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I used to work in the aircraft industry.  If one of our prototypes had taken off quite happily, but failed to successfully carry out its flight task, and then crashed on landing, do you think we would regard that as a success?  Would anyone believe us if we did?  So where's the difference to this case?  That's just what happened here.  Rocket science has moved past the days when the launch itself was sufficient to declare a success  "As long as it goes up, who cares where it comes down?"  Falcon has shown that they can carry out successful recoveries - though not every time it seems.

 

This flight was not a success.  If it had happened to NASA or Arianespace then no-one would have declared it so, and they'd have been laughed out of town had they attempted it.

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34 minutes ago, Dave Fleming said:

Both boosters returned did they not?

Yes, I stand corrected so it was 66% returnable. But is it re-usable and how it is related with costs?

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On ‎07‎/‎02‎/‎2018 at 4:27 AM, Structor said:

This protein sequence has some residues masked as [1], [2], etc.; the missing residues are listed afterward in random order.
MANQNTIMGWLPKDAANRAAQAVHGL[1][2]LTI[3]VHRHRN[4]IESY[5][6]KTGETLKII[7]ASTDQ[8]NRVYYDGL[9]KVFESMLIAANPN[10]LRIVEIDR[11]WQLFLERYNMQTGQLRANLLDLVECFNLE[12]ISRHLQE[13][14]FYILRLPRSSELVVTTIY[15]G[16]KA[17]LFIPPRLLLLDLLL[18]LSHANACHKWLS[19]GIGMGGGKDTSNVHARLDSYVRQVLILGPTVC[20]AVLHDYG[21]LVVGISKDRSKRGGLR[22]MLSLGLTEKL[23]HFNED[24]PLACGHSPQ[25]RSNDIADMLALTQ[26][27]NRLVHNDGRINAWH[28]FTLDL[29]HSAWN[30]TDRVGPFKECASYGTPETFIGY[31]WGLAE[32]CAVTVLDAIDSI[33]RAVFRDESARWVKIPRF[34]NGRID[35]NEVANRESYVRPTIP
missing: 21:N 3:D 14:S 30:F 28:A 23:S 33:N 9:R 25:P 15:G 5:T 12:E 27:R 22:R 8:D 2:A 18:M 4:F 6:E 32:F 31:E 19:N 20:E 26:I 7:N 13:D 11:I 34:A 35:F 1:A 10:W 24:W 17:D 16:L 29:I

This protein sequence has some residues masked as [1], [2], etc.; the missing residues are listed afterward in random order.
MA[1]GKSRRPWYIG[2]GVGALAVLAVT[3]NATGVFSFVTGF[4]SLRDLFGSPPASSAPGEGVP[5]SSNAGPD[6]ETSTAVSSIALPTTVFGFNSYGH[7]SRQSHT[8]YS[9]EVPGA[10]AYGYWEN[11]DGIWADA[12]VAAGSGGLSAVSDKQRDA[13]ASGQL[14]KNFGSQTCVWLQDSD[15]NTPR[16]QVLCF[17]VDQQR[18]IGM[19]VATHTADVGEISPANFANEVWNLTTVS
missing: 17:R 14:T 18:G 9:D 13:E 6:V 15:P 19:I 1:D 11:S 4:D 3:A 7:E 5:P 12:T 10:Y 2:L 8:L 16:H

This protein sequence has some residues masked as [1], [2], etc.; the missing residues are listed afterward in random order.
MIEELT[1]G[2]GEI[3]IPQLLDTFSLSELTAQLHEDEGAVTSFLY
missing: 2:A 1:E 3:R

Now where can I get a poster of Spaceman in his Tesla headed for Mars to hang on my wall?

 

Here: Red Bubble

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23 hours ago, Tony C said:

Much of what Elon Musk impresses me but sending his car to orbit Mars permanantly strikes me as, somewhat odd!

 

What with our own issues with space debris, why start leaving something that has no scientific purpose, around another world?

 

Having said that though, I'm pleased that the launch and the recovery, partially, went well though landing the boosters on 3 legs seems precarious.

A couple of clarifications

 

It is NOT going into orbit around Mars.

In fact, it is not going near Mars at all.

 

It has been sent into an orbit around the sun which takes it out beyond the orbit of Mars - and it will continue in this loopy orbit for many thousands of years. At some point in the future it MAY pass within a few thousand miles of Mars but it was not going to do that for a long, long time. It is, in effect, a man-made asteroid orbiting the sun.